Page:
Leonard Maltin: A lot. 'Cause these were my babies. I came up with this idea originally six years ago and pitched it to (Chairman of the Walt Disney Studios) Dick Cook and he was very amenable to having a meeting. We had a breakfast meeting. I brought along this one page proposal. I didn't really refer to it. I told him what I wanted to do. And he said "Let's do it." It was a very short meeting. Ever since then, I've been very closely involved in planning what comes out on the series.

What do you consider when selecting titles for a wave of Treasures?

Well, each one's different. For instance, The Chronological Donald Duck is kind of a no-brainer. We're trying to do all of the series cartoons . We've got almost all of them covered now. But Donald was the most prolific. So that was an easy call. The Rarities is something I'm very proud of because there's so much wonderful material there that doesn't get the exposure or the attention that I think it should. And fortunately the folks at Disney Home Video said,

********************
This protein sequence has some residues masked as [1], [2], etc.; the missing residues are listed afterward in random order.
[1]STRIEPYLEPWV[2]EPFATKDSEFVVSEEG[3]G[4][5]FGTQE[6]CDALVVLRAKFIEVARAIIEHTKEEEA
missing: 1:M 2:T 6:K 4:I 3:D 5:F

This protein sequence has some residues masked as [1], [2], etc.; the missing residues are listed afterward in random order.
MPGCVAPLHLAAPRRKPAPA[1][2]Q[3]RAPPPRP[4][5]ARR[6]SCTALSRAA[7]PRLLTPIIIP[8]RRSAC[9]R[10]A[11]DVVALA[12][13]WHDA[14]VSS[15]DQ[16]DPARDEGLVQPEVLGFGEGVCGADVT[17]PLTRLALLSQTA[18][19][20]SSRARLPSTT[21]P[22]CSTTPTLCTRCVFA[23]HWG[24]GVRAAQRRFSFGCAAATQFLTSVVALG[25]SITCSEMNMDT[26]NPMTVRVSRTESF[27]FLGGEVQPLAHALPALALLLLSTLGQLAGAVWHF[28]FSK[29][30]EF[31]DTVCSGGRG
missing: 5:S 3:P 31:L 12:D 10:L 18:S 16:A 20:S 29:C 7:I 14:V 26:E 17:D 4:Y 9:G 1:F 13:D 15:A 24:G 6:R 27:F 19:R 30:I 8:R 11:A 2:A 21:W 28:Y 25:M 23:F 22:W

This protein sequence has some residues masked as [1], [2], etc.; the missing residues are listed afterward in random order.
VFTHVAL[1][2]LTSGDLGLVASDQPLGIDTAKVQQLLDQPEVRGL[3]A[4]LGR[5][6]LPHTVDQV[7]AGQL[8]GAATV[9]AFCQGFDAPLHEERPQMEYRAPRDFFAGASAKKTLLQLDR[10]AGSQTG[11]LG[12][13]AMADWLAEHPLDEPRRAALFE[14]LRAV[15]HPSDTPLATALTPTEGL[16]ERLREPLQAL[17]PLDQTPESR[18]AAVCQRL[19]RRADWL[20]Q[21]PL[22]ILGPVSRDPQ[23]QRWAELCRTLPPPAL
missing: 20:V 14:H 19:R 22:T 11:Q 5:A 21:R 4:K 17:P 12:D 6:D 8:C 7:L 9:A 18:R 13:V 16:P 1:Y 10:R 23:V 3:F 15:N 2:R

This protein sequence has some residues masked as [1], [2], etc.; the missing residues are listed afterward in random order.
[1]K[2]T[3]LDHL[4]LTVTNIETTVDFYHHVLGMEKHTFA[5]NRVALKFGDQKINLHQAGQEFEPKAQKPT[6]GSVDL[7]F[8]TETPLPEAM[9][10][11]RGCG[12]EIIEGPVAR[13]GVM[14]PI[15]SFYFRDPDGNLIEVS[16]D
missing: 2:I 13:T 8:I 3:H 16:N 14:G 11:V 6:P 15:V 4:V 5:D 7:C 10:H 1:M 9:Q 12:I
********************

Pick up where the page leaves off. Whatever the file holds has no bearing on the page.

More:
"Yes, we can go for that." I'm always thinking about what I would like to see. I think that's the short answer. My partner Eric Young at Sparkhill who produces these and I are both lifelong Disney nuts. Essentially, we're trying to put out the kind of discs we would like to see. And I think that's why we get such a gratifying response from the Disney fans and collectors because we're one of them. We're among them.

What about Song of the South? You've said several times that you'd like to see it released on DVD. Do you think it's apt to be part of a Treasures set, the way The Reluctant Dragon and Victory Through Air Power have been?

I don't know. That is beyond my ability to speculate. I'd like to see it happen. That's all I can tell you. I'd like to see it happen.

Do you have any personal favorites from the cartoons and episodes presented in this current wave?